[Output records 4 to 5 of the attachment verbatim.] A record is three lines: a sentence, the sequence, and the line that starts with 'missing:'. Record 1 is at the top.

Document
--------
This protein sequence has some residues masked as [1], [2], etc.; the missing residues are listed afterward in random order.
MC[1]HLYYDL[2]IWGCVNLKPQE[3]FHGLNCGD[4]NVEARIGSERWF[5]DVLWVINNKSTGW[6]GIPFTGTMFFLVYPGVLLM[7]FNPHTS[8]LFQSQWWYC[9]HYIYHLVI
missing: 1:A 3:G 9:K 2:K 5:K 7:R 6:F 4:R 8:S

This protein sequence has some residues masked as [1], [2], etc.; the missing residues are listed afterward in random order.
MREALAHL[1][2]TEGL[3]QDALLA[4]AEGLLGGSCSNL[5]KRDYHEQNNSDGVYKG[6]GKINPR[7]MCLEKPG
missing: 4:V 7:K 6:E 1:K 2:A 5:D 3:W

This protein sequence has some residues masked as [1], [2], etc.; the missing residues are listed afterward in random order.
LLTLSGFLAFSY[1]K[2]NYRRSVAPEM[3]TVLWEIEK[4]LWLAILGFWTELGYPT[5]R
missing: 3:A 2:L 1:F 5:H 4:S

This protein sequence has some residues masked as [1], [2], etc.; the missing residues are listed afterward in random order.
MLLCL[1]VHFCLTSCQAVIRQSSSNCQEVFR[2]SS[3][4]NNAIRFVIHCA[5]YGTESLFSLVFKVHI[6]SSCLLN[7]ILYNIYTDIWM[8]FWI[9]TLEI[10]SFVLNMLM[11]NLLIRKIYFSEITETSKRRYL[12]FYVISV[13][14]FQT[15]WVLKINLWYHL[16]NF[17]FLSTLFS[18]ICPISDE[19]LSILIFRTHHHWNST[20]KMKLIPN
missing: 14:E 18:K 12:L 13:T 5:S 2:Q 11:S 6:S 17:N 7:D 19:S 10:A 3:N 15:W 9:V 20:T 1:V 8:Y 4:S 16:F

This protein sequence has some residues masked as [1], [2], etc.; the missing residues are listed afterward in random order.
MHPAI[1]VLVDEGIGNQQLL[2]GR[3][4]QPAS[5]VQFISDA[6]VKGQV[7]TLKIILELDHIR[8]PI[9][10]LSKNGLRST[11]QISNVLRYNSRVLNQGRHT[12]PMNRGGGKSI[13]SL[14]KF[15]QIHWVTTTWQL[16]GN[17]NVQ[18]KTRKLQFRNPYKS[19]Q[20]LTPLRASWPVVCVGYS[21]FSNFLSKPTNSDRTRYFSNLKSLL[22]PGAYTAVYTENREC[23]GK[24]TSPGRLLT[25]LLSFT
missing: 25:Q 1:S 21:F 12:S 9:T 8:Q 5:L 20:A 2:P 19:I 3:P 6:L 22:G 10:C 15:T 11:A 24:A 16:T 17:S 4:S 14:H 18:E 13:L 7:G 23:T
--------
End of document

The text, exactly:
This protein sequence has some residues masked as [1], [2], etc.; the missing residues are listed afterward in random order.
MLLCL[1]VHFCLTSCQAVIRQSSSNCQEVFR[2]SS[3][4]NNAIRFVIHCA[5]YGTESLFSLVFKVHI[6]SSCLLN[7]ILYNIYTDIWM[8]FWI[9]TLEI[10]SFVLNMLM[11]NLLIRKIYFSEITETSKRRYL[12]FYVISV[13][14]FQT[15]WVLKINLWYHL[16]NF[17]FLSTLFS[18]ICPISDE[19]LSILIFRTHHHWNST[20]KMKLIPN
missing: 14:E 18:K 12:L 13:T 5:S 2:Q 11:S 6:S 17:N 7:D 19:S 10:A 3:N 15:W 9:V 20:T 1:V 8:Y 4:S 16:F

This protein sequence has some residues masked as [1], [2], etc.; the missing residues are listed afterward in random order.
MHPAI[1]VLVDEGIGNQQLL[2]GR[3][4]QPAS[5]VQFISDA[6]VKGQV[7]TLKIILELDHIR[8]PI[9][10]LSKNGLRST[11]QISNVLRYNSRVLNQGRHT[12]PMNRGGGKSI[13]SL[14]KF[15]QIHWVTTTWQL[16]GN[17]NVQ[18]KTRKLQFRNPYKS[19]Q[20]LTPLRASWPVVCVGYS[21]FSNFLSKPTNSDRTRYFSNLKSLL[22]PGAYTAVYTENREC[23]GK[24]TSPGRLLT[25]LLSFT
missing: 25:Q 1:S 21:F 12:S 9:T 8:Q 5:L 20:A 2:P 19:I 3:P 6:L 22:G 10:C 15:T 11:A 24:A 16:T 17:S 4:S 14:H 18:E 13:L 7:G 23:T